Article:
Thursday, July 24, 2008

Field Dialogue

Everybody knows that Communication on the field is important. Every one will tell you that you 'have to communicate on the field'. They will tell you to shout but they don’t tell you want to shout about. Newbies will be reluctant to say anything because they don’t know what is going on and they probably are inexperienced to make any calls. They would also be caught up in a gun fight to think about the rest of the team. But it is essential they get used to shouting and communicating to the rest of the team at an early stage.

Now the word is “communication”- not "shouting" whatever that comes to mind. Some of the local teams get into the game and just shout the bunkers the other side have occupied. There is one guy who is very good at yelling out the opposite bunkers – but he just yells the same thing over and over and over during the game. It is a one way communication with this guy – no one can get back to him. He doesn’t stop long enough to know if his team is responding to him or they’re all dead around him.

Communicating on the field is not just about shouting the bunkers at the top of your voice. You have to make it work for your team. This is where game experience comes into play- when I make my calls I am also thinking tactically- like what can my right corner or my front dorito guy see. I try to play the front guy to see if he can work an angle to get my mirror. Or when I see that the left tape is being pinned down by a guy in the right dorito- then I have to get the guys on the right to move up and shoot that dorito out. Because I know they will be busy shooting my guy on the left – there is a chance my right tape can bunker them.

The best game the Red Sevens ever played was a drawn game with Vendetta in the first MPOC1 is KL this year. We all stayed alive and the most satisfying part of the game was that we had great communication across the field- every play was countered by us we talked throughout the whole 5 mins and kept each other in touch. The left corner knew what the right corner was trying to achieve. I played the middle and related the information from side to side when one couldn’t get through to the other.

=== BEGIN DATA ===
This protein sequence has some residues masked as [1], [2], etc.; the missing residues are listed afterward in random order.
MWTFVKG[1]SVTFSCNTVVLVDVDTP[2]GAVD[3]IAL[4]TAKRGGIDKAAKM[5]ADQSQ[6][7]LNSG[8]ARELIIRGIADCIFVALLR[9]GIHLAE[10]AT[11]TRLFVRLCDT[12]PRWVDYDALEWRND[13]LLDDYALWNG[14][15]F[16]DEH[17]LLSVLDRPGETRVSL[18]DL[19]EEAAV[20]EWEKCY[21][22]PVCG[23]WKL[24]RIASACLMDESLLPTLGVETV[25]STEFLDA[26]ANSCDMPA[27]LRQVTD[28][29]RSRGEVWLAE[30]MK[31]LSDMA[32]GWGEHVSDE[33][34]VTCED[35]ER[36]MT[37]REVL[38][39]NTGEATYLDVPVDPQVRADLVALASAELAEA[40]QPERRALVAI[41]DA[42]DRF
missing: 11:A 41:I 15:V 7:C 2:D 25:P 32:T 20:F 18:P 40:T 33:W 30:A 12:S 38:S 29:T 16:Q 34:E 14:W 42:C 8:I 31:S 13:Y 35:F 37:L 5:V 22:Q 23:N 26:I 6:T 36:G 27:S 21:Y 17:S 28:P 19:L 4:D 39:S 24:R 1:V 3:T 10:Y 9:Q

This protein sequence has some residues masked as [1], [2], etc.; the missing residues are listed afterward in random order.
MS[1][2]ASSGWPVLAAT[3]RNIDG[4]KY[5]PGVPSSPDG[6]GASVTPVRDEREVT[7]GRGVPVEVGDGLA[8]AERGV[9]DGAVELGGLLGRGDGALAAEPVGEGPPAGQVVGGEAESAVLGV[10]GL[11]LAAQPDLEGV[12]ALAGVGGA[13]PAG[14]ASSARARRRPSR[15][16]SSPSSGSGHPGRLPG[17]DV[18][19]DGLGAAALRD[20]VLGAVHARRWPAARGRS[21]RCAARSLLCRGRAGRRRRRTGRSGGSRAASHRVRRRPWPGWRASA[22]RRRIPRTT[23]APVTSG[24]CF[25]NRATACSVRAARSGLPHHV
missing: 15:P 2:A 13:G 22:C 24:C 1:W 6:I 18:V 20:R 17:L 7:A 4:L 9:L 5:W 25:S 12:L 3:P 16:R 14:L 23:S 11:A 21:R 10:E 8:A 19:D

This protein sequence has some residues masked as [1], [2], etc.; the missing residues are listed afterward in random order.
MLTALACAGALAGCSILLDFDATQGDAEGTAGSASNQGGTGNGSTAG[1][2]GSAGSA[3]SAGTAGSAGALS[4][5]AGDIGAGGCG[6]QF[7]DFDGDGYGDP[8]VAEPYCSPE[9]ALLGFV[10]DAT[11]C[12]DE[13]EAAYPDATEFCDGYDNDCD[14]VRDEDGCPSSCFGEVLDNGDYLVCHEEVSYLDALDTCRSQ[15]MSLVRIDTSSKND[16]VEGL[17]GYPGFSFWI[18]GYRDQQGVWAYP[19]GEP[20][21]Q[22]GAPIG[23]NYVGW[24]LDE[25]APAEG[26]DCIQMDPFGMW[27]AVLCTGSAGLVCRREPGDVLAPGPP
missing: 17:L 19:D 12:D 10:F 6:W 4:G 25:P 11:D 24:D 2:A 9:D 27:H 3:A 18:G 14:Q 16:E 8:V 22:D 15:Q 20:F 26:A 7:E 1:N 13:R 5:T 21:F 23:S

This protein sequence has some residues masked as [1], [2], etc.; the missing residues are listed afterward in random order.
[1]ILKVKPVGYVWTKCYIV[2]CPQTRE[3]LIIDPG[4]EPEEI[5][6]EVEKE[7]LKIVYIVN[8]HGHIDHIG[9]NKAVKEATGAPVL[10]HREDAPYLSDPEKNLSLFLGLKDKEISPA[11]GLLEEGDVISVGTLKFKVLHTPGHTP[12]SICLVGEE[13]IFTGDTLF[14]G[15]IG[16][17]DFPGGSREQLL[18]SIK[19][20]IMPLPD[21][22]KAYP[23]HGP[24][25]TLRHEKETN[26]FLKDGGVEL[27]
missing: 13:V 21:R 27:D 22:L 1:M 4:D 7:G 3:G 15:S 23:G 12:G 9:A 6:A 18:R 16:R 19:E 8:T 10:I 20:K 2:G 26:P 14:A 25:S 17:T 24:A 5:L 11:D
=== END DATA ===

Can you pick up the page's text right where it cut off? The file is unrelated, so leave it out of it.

My philosophy in game communication is to have a dialogue between players. Not just yelling for the sake of yelling or giving a running commentary of who’s in what’s bunker like an auctioneer – that alone is useless. If you keep yelling the same thing in the same tone, after a while people will tune out and get caught up in their own gun fight. I want my team to have a dialogue- if I want Ben in the 30 Dorito to shoot snake 1- then I’ll yell his name and tell him what I want him to do. Ben will know I’m talking to him and I specifically want him to check snake 1. And with this - we will avoid having all 5 guns all looking tape at the same time.

Feedback is also important- if Jane in the front is being pinned by the back corner- she has to tell me which corner and I’ll organise someone to shoot that corner to give Jane some space to work on snake 1. Hearing the forwards its hard and for the forwards -yelling back is the hardest thing to do because you have to turn you head back and away from the time- but sometimes it’s important to stop shooting – turn back and make sure your message gets back to the back row.

It is very satisfying when it all comes together when everything and everyone works in synch. The pros play together so much- that they know exactly what each other is going to do- so they work to achieve the same move. When you watch Ollie and Nicky play side by side its like a watching 2 synchonised killing machines at work its pure poetry in speedball.

Ultimately- you want to play to a level that you and your teammates know you so well that a small thins like a hand gesture or a look will tell them what you intend to do.

When Nicky Cuba made up his mind to pull the game move on Son Dabilis in the carwash in game 2 of the finals- all he did was to wave his left hand over his right shoulder to tell Billy Wing who was his back that he was going to move and not to shoot him as he went around on the inside to bunker Dabilis. IT was a little hand wave that basically said “yeah yeah ok I’m handing this - don’t worry about it- just don’t shoot me when I’m moving up”

1 comment:

Amok said...

nice piece, food for thought for wannabe back player lol